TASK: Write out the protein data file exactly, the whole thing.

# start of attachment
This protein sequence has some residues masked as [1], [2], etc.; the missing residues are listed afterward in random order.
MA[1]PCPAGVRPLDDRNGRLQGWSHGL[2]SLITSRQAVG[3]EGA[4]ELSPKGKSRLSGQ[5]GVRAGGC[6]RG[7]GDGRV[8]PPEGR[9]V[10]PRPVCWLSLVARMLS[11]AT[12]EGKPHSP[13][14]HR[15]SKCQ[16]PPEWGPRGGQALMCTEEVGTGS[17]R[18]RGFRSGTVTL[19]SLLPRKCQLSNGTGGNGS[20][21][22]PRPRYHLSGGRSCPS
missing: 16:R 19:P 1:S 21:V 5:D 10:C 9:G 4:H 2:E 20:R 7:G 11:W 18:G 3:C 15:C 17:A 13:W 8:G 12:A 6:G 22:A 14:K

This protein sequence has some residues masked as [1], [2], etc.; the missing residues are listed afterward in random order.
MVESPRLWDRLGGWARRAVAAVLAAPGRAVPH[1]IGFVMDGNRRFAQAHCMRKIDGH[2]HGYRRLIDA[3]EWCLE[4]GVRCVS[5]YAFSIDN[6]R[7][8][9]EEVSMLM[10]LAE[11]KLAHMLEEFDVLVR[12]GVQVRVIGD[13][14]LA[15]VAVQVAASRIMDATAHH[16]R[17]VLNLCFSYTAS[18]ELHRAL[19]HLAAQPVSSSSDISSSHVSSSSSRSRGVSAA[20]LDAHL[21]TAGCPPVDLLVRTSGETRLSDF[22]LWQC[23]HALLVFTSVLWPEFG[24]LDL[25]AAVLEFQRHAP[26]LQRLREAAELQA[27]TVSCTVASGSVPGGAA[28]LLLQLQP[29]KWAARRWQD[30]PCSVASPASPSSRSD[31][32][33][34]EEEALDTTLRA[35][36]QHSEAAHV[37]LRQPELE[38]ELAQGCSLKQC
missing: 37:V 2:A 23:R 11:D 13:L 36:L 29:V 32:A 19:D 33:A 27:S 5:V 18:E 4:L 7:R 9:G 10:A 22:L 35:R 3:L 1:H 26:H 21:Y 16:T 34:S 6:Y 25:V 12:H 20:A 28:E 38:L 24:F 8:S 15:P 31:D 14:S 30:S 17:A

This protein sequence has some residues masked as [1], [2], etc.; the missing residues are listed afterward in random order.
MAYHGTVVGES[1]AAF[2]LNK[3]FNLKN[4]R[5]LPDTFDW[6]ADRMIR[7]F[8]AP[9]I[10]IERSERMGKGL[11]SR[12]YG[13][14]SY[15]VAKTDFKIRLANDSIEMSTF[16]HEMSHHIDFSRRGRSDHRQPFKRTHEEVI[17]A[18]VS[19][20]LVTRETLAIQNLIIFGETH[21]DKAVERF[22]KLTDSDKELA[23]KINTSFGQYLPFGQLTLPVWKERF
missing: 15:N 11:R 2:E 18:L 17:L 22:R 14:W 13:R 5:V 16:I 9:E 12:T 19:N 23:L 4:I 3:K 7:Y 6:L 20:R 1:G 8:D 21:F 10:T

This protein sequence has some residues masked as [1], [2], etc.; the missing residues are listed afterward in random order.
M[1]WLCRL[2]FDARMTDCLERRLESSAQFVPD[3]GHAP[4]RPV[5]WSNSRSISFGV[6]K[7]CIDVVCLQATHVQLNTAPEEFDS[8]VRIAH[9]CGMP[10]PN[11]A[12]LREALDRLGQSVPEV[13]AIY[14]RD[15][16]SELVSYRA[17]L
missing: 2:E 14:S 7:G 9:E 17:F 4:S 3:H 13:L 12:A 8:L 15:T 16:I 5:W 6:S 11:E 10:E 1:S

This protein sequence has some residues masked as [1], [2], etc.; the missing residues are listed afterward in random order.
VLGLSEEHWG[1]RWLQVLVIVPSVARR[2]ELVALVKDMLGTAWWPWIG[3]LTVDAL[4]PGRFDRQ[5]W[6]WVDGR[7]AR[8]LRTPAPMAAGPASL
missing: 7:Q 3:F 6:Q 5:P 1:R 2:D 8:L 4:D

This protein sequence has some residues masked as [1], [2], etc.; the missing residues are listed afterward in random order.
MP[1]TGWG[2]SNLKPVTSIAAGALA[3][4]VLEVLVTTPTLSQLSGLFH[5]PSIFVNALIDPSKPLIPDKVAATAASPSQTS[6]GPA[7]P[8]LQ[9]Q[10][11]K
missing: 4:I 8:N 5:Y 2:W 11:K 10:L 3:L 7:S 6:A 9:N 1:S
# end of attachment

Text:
This protein sequence has some residues masked as [1], [2], etc.; the missing residues are listed afterward in random order.
MA[1]PCPAGVRPLDDRNGRLQGWSHGL[2]SLITSRQAVG[3]EGA[4]ELSPKGKSRLSGQ[5]GVRAGGC[6]RG[7]GDGRV[8]PPEGR[9]V[10]PRPVCWLSLVARMLS[11]AT[12]EGKPHSP[13][14]HR[15]SKCQ[16]PPEWGPRGGQALMCTEEVGTGS[17]R[18]RGFRSGTVTL[19]SLLPRKCQLSNGTGGNGS[20][21][22]PRPRYHLSGGRSCPS
missing: 16:R 19:P 1:S 21:V 5:D 10:C 9:G 4:H 2:E 20:R 7:G 11:W 18:G 3:C 15:C 17:A 13:W 8:G 12:A 6:G 22:A 14:K

This protein sequence has some residues masked as [1], [2], etc.; the missing residues are listed afterward in random order.
MVESPRLWDRLGGWARRAVAAVLAAPGRAVPH[1]IGFVMDGNRRFAQAHCMRKIDGH[2]HGYRRLIDA[3]EWCLE[4]GVRCVS[5]YAFSIDN[6]R[7][8][9]EEVSMLM[10]LAE[11]KLAHMLEEFDVLVR[12]GVQVRVIGD[13][14]LA[15]VAVQVAASRIMDATAHH[16]R[17]VLNLCFSYTAS[18]ELHRAL[19]HLAAQPVSSSSDISSSHVSSSSSRSRGVSAA[20]LDAHL[21]TAGCPPVDLLVRTSGETRLSDF[22]LWQC[23]HALLVFTSVLWPEFG[24]LDL[25]AAVLEFQRHAP[26]LQRLREAAELQA[27]TVSCTVASGSVPGGAA[28]LLLQLQP[29]KWAARRWQD[30]PCSVASPASPSSRSD[31][32][33][34]EEEALDTTLRA[35][36]QHSEAAHV[37]LRQPELE[38]ELAQGCSLKQC
missing: 37:V 2:A 23:R 11:D 13:L 36:L 29:V 32:A 19:D 33:A 27:S 5:V 18:E 4:L 7:R 9:G 10:A 22:L 35:R 3:L 1:H 26:H 21:Y 16:T 34:S 6:Y 25:V 12:H 20:A 28:E 38:L 24:F 8:S 15:P 31:D 14:S 30:S 17:A

This protein sequence has some residues masked as [1], [2], etc.; the missing residues are listed afterward in random order.
MAYHGTVVGES[1]AAF[2]LNK[3]FNLKN[4]R[5]LPDTFDW[6]ADRMIR[7]F[8]AP[9]I[10]IERSERMGKGL[11]SR[12]YG[13][14]SY[15]VAKTDFKIRLANDSIEMSTF[16]HEMSHHIDFSRRGRSDHRQPFKRTHEEVI[17]A[18]VS[19][20]LVTRETLAIQNLIIFGETH[21]DKAVERF[22]KLTDSDKELA[23]KINTSFGQYLPFGQLTLPVWKERF
missing: 15:N 11:R 2:E 18:L 17:L 22:R 14:W 13:R 5:V 16:I 9:E 12:T 19:N 23:L 4:I 3:K 7:Y 6:L 20:R 1:G 8:D 21:F 10:T

This protein sequence has some residues masked as [1], [2], etc.; the missing residues are listed afterward in random order.
M[1]WLCRL[2]FDARMTDCLERRLESSAQFVPD[3]GHAP[4]RPV[5]WSNSRSISFGV[6]K[7]CIDVVCLQATHVQLNTAPEEFDS[8]VRIAH[9]CGMP[10]PN[11]A[12]LREALDRLGQSVPEV[13]AIY[14]RD[15][16]SELVSYRA[17]L
missing: 2:E 14:S 7:G 9:E 17:F 4:S 3:H 13:L 12:A 8:L 15:T 16:I 5:W 6:S 11:E 10:E 1:S

This protein sequence has some residues masked as [1], [2], etc.; the missing residues are listed afterward in random order.
VLGLSEEHWG[1]RWLQVLVIVPSVARR[2]ELVALVKDMLGTAWWPWIG[3]LTVDAL[4]PGRFDRQ[5]W[6]WVDGR[7]AR[8]LRTPAPMAAGPASL
missing: 7:Q 3:F 6:Q 5:P 1:R 2:D 8:L 4:D

This protein sequence has some residues masked as [1], [2], etc.; the missing residues are listed afterward in random order.
MP[1]TGWG[2]SNLKPVTSIAAGALA[3][4]VLEVLVTTPTLSQLSGLFH[5]PSIFVNALIDPSKPLIPDKVAATAASPSQTS[6]GPA[7]P[8]LQ[9]Q[10][11]K
missing: 4:I 8:N 5:Y 2:W 11:K 10:L 3:L 7:S 6:A 9:N 1:S